Law of total expectation

The proposition in probability theory known as the law of total expectation,[1] the law of iterated expectations[2] (LIE), the tower rule,[3] Adam's law, and the smoothing theorem,[4] among other names, states that if is a random variable whose expected value is defined, and is any random variable on the same probability space, then

i.e., the expected value of the conditional expected value of given is the same as the expected value of .

One special case states that if is a finite or countable partition of the sample space, then

Note: The conditional expected values E( X | Z ) is a random variable whose value depend on the value of Z. Note that the conditional expected value of X given the event Z = z is a function of z. If we write E( X | Z = z) = g(z) then the random variable E( X | Z ) is g(Z). Similar comments apply to the conditional covariance.


Suppose that only two factories supply light bulbs to the market. Factory  's bulbs work for an average of 5000 hours, whereas factory  's bulbs work for an average of 4000 hours. It is known that factory   supplies 60% of the total bulbs available. What is the expected length of time that a purchased bulb will work for?

Applying the law of total expectation, we have:



  •   is the expected life of the bulb;
  •   is the probability that the purchased bulb was manufactured by factory  ;
  •   is the probability that the purchased bulb was manufactured by factory  ;
  •   is the expected lifetime of a bulb manufactured by  ;
  •   is the expected lifetime of a bulb manufactured by  .

Thus each purchased light bulb has an expected lifetime of 4600 hours.

Proof in the finite and countable casesEdit

Let the random variables   and  , defined on the same probability space, assume a finite or countably infinite set of finite values. Assume that   is defined, i.e.  . If   is a partition of the probability space  , then




If the series is finite, then we can switch the summations around, and the previous expression will become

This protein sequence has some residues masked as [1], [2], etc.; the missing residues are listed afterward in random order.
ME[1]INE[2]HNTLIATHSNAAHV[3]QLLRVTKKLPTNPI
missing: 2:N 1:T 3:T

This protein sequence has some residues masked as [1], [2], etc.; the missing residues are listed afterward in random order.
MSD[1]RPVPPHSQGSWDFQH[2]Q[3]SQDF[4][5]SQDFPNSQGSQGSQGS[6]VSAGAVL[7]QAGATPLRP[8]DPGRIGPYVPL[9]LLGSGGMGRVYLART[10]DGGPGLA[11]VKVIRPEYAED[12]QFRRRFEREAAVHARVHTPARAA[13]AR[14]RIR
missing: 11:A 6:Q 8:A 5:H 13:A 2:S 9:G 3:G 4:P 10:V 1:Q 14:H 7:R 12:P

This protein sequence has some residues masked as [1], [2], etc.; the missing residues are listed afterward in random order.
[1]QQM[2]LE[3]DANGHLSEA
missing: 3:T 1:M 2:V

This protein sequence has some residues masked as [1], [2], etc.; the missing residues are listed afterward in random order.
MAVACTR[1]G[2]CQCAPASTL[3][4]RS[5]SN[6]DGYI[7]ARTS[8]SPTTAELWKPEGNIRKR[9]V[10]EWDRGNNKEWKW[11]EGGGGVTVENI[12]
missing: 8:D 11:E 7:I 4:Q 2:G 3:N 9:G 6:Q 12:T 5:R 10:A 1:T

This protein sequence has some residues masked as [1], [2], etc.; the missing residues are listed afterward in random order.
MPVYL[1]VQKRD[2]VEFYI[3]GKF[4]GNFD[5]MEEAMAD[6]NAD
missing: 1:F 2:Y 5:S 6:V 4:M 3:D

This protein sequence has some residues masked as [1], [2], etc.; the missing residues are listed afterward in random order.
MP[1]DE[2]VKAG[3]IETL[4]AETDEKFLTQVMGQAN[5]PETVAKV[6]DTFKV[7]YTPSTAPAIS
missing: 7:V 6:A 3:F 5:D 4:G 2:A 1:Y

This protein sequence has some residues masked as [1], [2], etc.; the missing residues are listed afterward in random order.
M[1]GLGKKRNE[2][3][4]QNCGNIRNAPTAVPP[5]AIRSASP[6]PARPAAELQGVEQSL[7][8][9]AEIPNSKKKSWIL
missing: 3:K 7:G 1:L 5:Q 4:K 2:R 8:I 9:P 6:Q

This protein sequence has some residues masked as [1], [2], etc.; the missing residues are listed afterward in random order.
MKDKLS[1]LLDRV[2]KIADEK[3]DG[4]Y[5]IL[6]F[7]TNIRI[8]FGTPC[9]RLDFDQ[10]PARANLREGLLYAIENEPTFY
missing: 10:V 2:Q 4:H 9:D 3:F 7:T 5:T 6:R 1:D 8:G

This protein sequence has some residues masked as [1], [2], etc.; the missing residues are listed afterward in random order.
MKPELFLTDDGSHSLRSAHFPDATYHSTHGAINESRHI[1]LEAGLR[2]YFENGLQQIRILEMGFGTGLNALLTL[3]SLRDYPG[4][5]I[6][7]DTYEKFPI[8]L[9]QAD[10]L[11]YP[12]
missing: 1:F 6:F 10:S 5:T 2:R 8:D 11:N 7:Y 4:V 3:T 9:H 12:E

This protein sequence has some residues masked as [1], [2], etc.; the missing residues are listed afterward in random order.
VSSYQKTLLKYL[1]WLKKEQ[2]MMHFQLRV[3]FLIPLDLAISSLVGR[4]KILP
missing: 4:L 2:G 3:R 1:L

If, on the other hand, the series is infinite, then its convergence cannot be conditional, due to the assumption that   The series converges absolutely if both   and   are finite, and diverges to an infinity when either   or   is infinite. In both scenarios, the above summations may be exchanged without affecting the sum.

Proof in the general caseEdit

Let   be a probability space on which two sub σ-algebras   are defined. For a random variable   on such a space, the smoothing law states that if   is defined, i.e.  , then


Proof. Since a conditional expectation is a Radon–Nikodym derivative, verifying the following two properties establishes the smoothing law:

  •  -measurable
  •   for all  

The first of these properties holds by definition of the conditional expectation. To prove the second one,


so the integral   is defined (not equal  ).

The second property thus holds since   implies


Corollary. In the special case when   and  , the smoothing law reduces to


Proof of partition formulaEdit


where   is the indicator function of the set  .

If the partition   is finite, then, by linearity, the previous expression becomes


and we are done.

If, however, the partition   is infinite, then we use the dominated convergence theorem to show that


Indeed, for every  ,


Since every element of the set   falls into a specific partition  , it is straightforward to verify that the sequence   converges pointwise to  . By initial assumption,  . Applying the dominated convergence theorem yields the desired.

See alsoEdit


  1. ^ Weiss, Neil A. (2005). A Course in Probability. Boston: Addison–Wesley. pp. 380–383. ISBN 0-321-18954-X.
  2. ^ "Law of Iterated Expectation | Brilliant Math & Science Wiki". Retrieved 2018-03-28.
  3. ^ Rhee, Chang-han (Sep 20, 2011). "Probability and Statistics" (PDF).
  4. ^ Wolpert, Robert (November 18, 2010). "Conditional Expectation" (PDF).